Most formal mentoring programs have specific guidelines about how to handle gifts and spending money on your mentee, so check with your coordinator first. Some programs strongly discourage or even forbid gifts. Programs that have “no gifts” policies typically put them in place to avoid offending a mentee’s family or putting mentors in situations they can’t afford. Other programs leave the decision to give or not to give entirely to the mentor’s discretion.
Some factors to help make a decision about how to respond to your mentee include your own financial situation, the type and length of the relationship, the nature and amount of the request, the boundaries you have set for the relationship, the mentee’s family’s feelings and financial situation, and the type of activities you and your mentee do together.
Deciding not to spend money on your mentee: If you decide not to buy things for your mentee, you should not feel guilty. If you wish, you can explain why but it is not necessary. A simple response (such as, “I don’t have the money for that right now”) may just end the matter. Try to avoid getting into a discussion of whether your mentee “needs” the item; it sets up an adversarial tone between you.
If you have been spending money on your mentee for activities you do together, you can say that you prefer to spend your money on activities you can do with each other rather than on things. Of course, if the requested item is related to your activities, such as a baseball mitt or a new book, you might consider talking with your mentee about how he could find the item at a cheap price.
Deciding to spend money on your mentee: Before you decide to spend money on your mentee, consider the family’s feelings. You do not want to make parents or guardians feel unable to provide for their child. If you are thinking of giving your mentee a birthday gift, for example, ask the family for advice on what your mentee may like. This will help them feel included and will give you some spending parameters.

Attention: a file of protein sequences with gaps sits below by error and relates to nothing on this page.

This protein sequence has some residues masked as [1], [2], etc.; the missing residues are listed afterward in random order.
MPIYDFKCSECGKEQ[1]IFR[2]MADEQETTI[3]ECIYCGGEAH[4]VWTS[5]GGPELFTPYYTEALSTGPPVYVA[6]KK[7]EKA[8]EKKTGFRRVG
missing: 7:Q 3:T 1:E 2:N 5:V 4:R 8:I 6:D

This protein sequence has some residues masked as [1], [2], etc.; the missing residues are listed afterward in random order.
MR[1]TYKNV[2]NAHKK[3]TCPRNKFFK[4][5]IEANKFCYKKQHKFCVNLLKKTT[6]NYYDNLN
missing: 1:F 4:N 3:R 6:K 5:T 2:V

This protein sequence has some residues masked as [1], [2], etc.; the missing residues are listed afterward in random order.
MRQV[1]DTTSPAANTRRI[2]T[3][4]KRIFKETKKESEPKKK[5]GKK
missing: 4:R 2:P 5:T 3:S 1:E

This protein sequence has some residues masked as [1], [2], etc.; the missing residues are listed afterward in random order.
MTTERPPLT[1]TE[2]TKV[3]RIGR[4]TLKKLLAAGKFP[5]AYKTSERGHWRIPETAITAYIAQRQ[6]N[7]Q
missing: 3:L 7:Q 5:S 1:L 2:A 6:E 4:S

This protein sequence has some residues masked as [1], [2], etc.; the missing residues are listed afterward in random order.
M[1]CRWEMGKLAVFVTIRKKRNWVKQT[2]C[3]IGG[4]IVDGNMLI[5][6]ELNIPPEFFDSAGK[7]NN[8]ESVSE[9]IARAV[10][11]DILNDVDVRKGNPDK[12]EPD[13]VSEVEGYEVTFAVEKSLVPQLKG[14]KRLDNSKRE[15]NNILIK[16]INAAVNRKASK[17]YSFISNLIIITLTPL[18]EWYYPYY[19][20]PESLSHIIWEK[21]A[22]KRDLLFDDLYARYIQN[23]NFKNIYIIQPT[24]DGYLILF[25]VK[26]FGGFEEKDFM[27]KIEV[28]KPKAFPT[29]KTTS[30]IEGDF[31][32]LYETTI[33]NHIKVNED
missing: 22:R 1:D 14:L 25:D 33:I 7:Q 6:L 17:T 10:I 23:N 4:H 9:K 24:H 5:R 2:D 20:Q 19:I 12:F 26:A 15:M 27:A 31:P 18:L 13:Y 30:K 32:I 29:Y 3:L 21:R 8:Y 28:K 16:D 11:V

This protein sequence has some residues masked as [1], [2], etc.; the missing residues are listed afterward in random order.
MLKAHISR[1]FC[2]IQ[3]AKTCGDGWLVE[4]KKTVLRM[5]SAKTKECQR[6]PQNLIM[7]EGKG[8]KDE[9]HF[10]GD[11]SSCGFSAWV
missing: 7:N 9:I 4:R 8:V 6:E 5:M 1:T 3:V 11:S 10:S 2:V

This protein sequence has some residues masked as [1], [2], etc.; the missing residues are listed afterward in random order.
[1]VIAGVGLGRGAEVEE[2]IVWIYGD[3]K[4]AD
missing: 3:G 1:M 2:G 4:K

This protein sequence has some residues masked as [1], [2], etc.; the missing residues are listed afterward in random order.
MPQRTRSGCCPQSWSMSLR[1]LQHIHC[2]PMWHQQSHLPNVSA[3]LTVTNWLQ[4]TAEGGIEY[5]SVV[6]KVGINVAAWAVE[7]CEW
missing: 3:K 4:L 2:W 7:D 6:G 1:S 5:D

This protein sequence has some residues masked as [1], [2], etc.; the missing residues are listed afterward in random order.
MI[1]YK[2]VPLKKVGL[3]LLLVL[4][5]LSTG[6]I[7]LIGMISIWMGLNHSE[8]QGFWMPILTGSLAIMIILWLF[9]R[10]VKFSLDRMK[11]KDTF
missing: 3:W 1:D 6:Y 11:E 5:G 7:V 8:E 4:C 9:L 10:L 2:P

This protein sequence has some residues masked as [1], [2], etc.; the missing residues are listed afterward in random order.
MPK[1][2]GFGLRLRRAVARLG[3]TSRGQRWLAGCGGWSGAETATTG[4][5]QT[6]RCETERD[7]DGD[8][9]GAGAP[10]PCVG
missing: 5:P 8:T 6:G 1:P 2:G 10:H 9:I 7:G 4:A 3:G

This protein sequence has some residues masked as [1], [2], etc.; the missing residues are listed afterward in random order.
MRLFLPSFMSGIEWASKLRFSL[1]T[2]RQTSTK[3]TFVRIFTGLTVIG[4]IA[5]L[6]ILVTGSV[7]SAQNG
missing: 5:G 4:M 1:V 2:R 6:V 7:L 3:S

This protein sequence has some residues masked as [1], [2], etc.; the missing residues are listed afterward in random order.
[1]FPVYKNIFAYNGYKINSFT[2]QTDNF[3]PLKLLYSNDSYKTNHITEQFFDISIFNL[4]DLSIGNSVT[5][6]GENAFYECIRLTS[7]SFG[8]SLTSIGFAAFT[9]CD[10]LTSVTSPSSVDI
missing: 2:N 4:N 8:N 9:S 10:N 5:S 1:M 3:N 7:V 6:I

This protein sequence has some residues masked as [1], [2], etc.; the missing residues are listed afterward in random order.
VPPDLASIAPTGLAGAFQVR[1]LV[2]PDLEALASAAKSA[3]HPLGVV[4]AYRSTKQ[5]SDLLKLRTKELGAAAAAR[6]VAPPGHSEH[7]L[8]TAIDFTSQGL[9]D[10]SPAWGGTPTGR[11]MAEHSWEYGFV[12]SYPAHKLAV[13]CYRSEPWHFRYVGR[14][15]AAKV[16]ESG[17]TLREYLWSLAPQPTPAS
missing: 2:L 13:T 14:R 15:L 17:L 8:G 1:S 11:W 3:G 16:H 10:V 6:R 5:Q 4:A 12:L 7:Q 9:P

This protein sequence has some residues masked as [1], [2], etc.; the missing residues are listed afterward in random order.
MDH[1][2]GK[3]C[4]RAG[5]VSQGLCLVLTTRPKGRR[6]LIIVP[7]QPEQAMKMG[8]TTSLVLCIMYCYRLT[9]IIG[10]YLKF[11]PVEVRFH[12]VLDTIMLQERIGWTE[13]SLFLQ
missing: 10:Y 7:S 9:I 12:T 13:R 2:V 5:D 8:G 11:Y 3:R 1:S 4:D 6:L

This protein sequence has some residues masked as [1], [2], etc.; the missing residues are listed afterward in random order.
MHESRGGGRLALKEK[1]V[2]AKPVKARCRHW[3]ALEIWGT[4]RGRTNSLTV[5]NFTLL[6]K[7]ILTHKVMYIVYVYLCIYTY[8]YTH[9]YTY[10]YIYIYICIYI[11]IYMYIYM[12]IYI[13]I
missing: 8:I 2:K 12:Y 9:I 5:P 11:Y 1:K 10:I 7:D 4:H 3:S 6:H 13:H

Doing some activities with your mentee will most likely involve money, such as going to a movie or sports event or having a meal out, but be low-key about it. If you would like to work with your mentee on financial literacy, you can establish a monthly spending budget for doing things together and ask your mentee to make decisions about how you will spend it.
Reprinted with permission from The Mentor’s Field guide: Answers You Need to Help Kids Succeed by Gail Manza and Susan K. Patrick; Questions about the Mentoring Relationship, Question 33. Reprinted with permission from Search Institute®, Copyright © 2012 Search Institute, Minneapolis, MN ; 877-240-7251, ext. 1; http://www.search-institute.org. All rights reserved.